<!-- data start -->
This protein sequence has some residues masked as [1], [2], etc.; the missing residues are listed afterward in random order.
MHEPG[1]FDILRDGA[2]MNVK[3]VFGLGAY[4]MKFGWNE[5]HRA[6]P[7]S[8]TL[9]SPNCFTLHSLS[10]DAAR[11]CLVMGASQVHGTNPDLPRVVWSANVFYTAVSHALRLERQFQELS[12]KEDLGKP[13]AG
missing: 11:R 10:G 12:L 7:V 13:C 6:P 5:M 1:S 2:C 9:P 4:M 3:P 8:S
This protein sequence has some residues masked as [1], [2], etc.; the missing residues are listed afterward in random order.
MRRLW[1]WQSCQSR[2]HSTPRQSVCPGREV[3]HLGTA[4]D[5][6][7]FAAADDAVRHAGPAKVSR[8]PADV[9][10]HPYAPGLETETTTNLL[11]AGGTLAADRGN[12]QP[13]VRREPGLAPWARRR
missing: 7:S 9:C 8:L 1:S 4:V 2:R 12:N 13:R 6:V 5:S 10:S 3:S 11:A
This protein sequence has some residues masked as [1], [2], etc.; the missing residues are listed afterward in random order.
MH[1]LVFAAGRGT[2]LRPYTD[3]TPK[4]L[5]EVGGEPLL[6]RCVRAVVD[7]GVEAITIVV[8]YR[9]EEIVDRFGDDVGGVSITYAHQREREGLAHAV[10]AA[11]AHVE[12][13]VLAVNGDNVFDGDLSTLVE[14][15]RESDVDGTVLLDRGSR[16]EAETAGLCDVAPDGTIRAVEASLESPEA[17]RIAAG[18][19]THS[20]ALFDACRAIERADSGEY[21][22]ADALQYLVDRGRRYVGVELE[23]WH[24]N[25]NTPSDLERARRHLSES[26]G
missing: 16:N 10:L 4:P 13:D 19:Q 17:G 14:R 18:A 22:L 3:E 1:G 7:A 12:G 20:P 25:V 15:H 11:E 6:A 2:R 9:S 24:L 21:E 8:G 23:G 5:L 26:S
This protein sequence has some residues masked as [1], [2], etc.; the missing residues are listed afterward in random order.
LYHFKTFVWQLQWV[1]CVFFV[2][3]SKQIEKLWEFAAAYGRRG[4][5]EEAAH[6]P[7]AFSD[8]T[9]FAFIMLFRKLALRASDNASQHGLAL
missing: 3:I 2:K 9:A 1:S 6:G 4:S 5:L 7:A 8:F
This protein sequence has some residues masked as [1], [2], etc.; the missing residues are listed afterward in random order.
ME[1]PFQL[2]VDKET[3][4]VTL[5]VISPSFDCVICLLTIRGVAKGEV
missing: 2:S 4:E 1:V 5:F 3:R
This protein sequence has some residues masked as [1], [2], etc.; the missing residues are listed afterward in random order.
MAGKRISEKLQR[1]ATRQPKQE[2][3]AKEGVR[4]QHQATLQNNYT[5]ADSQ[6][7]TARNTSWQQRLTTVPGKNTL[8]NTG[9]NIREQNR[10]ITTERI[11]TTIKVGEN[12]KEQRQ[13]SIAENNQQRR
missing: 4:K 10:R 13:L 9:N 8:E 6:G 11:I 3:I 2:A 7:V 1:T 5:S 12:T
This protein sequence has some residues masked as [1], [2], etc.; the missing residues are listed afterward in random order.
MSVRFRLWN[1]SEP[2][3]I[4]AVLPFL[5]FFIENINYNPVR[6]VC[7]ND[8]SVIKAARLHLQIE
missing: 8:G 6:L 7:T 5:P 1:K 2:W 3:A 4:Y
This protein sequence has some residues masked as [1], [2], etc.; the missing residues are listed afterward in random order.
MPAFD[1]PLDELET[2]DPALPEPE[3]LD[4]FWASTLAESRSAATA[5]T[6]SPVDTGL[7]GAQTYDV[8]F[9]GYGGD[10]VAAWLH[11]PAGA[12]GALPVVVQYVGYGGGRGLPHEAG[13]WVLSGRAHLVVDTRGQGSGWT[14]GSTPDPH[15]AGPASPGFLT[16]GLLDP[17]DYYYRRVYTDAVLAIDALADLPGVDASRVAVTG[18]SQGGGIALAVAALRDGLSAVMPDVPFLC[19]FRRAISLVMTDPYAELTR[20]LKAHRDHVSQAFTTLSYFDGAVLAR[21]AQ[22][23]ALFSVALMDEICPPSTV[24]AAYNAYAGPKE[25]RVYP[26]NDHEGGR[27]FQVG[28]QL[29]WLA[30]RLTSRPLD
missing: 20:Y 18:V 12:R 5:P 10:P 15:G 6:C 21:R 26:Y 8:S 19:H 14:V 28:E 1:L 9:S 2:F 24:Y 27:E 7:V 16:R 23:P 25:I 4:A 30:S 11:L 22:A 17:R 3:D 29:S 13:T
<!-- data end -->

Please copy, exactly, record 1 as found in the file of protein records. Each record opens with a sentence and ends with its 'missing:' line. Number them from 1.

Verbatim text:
This protein sequence has some residues masked as [1], [2], etc.; the missing residues are listed afterward in random order.
MHEPG[1]FDILRDGA[2]MNVK[3]VFGLGAY[4]MKFGWNE[5]HRA[6]P[7]S[8]TL[9]SPNCFTLHSLS[10]DAAR[11]CLVMGASQVHGTNPDLPRVVWSANVFYTAVSHALRLERQFQELS[12]KEDLGKP[13]AG
missing: 11:R 10:G 12:L 7:V 13:C 6:P 5:M 1:S 2:C 9:P 4:M 3:P 8:S